Empowered Leadership

Leadership Skills

Insights From Doug

Over the past 29 years as an owner, entrepreneur, and CEO of Carolina Ingredients, Doug has accumulated a number of insights. While he has many principles that guide his process, these six create the framework in which he best junctions and leads to successful relationships.



The key insights of being a leader include:

  • Culture
  • Vision
  • Leadership
  • Passion
  • Transparency
  • Authenticity


This is perhaps the most important role of a CEO. There is an old saying which I am fond of “If you don’t set the culture others within the organization will set it for you.” A culture exists within all organizations and can vary between departments. Rarely is the culture what we hope it to be throughout a company. Be proactive in keeping the culture aligned with your intentions by setting up monthly core culture meetings. Creating a culture isn’t a one time event, it is a continuous process.



One of my favorite sayings is “If you don’t know where you are going, any road will take you there.” Vision is about setting the path for your future. It is the What one wants the company to become and a mission statement is the Why in what you want to it become. If you don’t have a vision of your future and you don’t know the Why, then any road will get you there because one hasn’t intentionally aligned one’s vision for the journey.



Bosses have direct reports; Leaders have followers. Leaders are influencers and they lead by example - earning respect, not demanding it. One can lead because they have a title but that doesn’t transcend to true leadership. True leadership is demonstrated by empowering your teams, holding them accountable, being consistent in all things and engaging with employees from all walks of life. True leaders are effective communicators who don’t shy away from bad news, difficult discussions, or chose to massage reality. They are quick to embrace reality and quickly deal with situations that inspire their direct reports. Leaders say what they mean, mean what they say, and expect the same performance / outcome from themselves as they do others.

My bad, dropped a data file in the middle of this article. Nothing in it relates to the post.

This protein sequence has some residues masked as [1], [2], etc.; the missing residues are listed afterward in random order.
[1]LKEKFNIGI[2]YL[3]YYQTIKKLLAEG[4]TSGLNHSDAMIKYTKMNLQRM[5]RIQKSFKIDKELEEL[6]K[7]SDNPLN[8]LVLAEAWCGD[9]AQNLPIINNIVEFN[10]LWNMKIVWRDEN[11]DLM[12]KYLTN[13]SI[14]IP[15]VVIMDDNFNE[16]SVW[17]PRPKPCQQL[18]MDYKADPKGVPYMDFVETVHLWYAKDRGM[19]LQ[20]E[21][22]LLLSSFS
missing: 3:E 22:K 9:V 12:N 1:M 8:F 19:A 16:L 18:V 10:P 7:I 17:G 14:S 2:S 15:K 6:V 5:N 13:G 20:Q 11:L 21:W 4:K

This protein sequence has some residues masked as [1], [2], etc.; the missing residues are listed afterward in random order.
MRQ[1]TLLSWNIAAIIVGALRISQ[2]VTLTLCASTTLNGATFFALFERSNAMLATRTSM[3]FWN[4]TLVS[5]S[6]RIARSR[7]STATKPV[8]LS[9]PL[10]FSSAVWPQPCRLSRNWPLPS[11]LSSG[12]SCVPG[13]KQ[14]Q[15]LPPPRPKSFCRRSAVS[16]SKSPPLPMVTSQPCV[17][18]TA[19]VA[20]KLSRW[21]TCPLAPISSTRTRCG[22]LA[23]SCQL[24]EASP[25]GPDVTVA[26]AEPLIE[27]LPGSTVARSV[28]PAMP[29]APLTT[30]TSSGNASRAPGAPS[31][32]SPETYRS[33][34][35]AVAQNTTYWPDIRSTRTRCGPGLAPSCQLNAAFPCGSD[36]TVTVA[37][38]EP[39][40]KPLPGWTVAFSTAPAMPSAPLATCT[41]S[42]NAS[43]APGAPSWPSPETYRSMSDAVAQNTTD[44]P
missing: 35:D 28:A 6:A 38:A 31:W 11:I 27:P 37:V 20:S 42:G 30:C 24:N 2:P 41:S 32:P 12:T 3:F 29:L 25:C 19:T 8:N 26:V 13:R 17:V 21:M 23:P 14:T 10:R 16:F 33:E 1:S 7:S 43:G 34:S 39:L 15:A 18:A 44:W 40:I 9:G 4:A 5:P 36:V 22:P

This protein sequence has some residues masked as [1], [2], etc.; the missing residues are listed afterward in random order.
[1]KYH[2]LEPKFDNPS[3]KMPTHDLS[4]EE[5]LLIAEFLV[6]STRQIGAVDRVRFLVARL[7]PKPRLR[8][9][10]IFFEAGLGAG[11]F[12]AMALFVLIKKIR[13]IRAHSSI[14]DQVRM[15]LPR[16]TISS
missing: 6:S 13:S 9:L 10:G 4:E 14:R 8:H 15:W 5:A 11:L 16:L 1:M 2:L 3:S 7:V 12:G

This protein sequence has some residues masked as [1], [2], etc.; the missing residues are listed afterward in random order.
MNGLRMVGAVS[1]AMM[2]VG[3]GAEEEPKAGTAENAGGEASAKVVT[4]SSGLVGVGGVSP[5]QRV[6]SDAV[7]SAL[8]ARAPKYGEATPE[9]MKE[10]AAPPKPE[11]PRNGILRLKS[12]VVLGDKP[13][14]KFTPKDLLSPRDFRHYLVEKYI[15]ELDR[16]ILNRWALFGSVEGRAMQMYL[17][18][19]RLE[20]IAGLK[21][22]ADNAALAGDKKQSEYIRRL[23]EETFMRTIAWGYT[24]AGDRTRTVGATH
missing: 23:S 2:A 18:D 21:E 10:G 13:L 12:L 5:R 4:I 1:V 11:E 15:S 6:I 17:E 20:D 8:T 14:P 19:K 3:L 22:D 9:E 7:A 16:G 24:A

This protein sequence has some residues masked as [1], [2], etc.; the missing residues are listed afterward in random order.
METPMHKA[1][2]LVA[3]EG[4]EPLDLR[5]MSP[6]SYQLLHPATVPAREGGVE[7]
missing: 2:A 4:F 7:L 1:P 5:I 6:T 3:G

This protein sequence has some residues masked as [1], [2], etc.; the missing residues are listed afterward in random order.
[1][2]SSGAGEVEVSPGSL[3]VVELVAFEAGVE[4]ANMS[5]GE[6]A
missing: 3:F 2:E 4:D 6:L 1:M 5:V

As a former CEO, all of our original Senior Management Team members work for the company because they believe in the culture, in our mission, and our vision. It seemed they all had a calling for their specific position in our industry. Their commitment was more focused on their passion for what they did rather than the job. They didn’t come to work for a paycheck. They were there because of their passion. Of course, everyone wants to make a good living and a paycheck is important, but people don’t stay with organizations long term because of a paycheck they stay because of their passion, the organization’s culture and vision. Peers eventually will ask themselves if a boss is there because of passion or paycheck. Rarely do people follow bosses who work for a paycheck they usually follow leaders who have a passion for something bigger.



Recently I was asked by a new manager what was one of the most important characteristics of a leader. After a good deal of thought and reflection based on my experiences, transparency became apparent. In today’s VUCA world (volatile, uncertainty, complex, and ambiguous), being transparent with your teams is paramount. Most people today aren’t willing to follow leaders who aren’t willing to communicate, be open to other’s viewpoints, explain the why and what they are trying to accomplish. Being transparent means, you are willing to be vulnerable with your teams, willing to articulate what you want to achieve, the why, and how each team’s role fits into the design process of the goal’s success.



Millennials can sniff out a leader’s genuineness and authenticity quickly. Be yourself and be genuine with your teams. People can read through the BS and falseness of situations. I have found if I am authentic, truthful, and real, people will place their trust in me. I haven’t found many leaders who can truly fake their way and have people stay with them long term. Over time, teams follow leaders who are trustworthy. Being transparent is certainly a characteristic that breeds loyalty.

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